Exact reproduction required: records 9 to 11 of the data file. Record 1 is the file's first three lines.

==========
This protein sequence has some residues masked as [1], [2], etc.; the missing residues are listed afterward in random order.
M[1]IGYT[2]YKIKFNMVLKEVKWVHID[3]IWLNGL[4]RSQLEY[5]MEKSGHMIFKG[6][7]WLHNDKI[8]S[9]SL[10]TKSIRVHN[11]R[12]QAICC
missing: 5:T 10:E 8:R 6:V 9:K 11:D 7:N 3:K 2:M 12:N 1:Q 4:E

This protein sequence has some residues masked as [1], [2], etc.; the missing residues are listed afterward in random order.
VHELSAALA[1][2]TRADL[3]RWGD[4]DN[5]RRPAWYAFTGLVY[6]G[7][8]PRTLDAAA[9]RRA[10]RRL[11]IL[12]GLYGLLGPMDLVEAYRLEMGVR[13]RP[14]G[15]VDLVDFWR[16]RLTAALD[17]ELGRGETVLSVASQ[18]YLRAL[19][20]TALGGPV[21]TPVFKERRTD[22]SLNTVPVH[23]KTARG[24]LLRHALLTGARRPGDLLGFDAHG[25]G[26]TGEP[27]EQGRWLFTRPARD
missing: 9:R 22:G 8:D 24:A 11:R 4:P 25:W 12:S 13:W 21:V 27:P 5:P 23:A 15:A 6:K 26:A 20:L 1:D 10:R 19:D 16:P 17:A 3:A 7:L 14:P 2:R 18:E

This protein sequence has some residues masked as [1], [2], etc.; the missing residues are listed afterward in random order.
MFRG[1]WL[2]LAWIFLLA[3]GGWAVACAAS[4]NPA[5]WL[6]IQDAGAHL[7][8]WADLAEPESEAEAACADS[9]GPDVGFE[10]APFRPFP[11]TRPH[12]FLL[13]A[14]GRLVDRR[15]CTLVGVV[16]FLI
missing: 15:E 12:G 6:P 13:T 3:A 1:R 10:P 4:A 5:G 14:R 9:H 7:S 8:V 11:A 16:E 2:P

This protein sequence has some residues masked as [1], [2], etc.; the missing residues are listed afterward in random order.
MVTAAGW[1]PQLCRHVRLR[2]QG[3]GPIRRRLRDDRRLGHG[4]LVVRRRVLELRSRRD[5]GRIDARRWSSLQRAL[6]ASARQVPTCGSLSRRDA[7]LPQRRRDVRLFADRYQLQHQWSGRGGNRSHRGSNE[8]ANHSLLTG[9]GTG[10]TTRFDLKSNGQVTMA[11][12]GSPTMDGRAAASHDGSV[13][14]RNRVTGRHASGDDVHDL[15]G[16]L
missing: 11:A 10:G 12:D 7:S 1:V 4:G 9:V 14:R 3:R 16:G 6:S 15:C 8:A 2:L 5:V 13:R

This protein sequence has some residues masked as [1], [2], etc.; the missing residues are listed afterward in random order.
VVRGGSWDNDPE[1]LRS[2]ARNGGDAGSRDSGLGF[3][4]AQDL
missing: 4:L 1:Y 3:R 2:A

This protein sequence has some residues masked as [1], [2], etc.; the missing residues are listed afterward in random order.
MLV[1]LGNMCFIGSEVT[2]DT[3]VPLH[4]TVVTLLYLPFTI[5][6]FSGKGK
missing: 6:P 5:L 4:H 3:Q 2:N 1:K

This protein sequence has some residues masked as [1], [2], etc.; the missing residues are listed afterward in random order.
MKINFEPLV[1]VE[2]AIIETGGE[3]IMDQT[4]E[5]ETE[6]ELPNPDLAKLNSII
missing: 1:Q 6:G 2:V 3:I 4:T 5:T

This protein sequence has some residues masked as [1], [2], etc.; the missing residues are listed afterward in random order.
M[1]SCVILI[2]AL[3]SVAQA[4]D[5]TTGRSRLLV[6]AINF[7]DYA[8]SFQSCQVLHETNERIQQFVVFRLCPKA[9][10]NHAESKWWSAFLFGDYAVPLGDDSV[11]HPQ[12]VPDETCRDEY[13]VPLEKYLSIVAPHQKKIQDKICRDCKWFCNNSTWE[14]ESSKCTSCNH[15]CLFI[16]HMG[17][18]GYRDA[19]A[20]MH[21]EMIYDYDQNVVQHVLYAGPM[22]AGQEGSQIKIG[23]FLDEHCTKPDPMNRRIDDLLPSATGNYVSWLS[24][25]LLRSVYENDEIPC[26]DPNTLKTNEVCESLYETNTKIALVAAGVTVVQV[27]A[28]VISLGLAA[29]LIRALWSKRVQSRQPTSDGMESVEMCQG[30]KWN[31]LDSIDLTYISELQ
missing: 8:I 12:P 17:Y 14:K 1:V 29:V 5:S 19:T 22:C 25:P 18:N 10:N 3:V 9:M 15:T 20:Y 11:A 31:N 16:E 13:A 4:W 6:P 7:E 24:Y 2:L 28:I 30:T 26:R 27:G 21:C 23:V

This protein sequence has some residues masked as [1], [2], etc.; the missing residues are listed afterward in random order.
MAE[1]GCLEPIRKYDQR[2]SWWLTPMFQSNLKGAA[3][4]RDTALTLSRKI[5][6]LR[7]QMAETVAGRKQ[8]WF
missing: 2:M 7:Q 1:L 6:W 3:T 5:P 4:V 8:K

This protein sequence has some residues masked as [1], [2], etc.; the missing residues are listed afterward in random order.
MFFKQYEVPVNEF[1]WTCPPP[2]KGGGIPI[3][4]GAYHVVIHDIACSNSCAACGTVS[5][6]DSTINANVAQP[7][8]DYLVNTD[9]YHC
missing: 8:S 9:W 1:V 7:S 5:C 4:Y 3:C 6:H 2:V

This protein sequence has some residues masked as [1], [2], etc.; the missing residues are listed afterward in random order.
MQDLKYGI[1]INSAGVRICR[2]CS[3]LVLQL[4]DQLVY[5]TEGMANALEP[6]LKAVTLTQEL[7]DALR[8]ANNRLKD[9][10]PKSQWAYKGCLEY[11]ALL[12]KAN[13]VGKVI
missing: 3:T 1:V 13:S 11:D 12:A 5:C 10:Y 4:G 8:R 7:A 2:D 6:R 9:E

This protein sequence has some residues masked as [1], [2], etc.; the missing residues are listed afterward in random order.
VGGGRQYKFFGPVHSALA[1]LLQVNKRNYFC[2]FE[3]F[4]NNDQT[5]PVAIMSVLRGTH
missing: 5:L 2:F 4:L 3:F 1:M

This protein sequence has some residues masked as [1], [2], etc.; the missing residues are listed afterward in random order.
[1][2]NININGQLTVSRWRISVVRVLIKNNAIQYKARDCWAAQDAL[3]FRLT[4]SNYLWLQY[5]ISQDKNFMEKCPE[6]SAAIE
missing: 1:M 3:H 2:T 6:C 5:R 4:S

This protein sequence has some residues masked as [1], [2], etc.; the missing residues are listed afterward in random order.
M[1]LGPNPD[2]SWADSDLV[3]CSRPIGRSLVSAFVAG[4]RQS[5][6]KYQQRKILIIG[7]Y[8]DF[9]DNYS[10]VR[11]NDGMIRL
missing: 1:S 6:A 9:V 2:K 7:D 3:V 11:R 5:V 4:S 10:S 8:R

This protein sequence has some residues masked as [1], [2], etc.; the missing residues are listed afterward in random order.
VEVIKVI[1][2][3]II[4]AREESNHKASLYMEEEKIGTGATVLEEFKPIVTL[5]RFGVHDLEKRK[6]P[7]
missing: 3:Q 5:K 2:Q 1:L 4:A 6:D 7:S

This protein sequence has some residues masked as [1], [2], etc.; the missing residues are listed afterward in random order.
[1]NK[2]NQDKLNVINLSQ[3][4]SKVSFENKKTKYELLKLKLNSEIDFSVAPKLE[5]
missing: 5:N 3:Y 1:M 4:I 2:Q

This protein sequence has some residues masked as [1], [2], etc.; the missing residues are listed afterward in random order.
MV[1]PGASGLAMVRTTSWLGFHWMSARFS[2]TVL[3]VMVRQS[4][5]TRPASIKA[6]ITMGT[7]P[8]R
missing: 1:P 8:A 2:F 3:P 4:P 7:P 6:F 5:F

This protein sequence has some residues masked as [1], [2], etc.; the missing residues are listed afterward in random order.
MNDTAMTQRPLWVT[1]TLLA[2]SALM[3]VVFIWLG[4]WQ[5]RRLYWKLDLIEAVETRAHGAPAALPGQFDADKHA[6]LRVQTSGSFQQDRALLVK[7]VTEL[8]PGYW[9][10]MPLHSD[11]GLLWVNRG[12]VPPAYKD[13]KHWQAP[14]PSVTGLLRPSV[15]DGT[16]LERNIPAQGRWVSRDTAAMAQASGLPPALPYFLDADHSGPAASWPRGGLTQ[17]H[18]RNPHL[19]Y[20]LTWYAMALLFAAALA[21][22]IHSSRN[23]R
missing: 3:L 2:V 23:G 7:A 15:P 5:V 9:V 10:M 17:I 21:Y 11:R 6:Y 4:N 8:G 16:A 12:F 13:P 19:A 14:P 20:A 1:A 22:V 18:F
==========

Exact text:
This protein sequence has some residues masked as [1], [2], etc.; the missing residues are listed afterward in random order.
MAE[1]GCLEPIRKYDQR[2]SWWLTPMFQSNLKGAA[3][4]RDTALTLSRKI[5][6]LR[7]QMAETVAGRKQ[8]WF
missing: 2:M 7:Q 1:L 6:W 3:T 5:P 4:V 8:K

This protein sequence has some residues masked as [1], [2], etc.; the missing residues are listed afterward in random order.
MFFKQYEVPVNEF[1]WTCPPP[2]KGGGIPI[3][4]GAYHVVIHDIACSNSCAACGTVS[5][6]DSTINANVAQP[7][8]DYLVNTD[9]YHC
missing: 8:S 9:W 1:V 7:S 5:C 4:Y 3:C 6:H 2:V

This protein sequence has some residues masked as [1], [2], etc.; the missing residues are listed afterward in random order.
MQDLKYGI[1]INSAGVRICR[2]CS[3]LVLQL[4]DQLVY[5]TEGMANALEP[6]LKAVTLTQEL[7]DALR[8]ANNRLKD[9][10]PKSQWAYKGCLEY[11]ALL[12]KAN[13]VGKVI
missing: 3:T 1:V 13:S 11:D 12:A 5:C 10:Y 4:G 8:R 7:A 2:D 6:R 9:E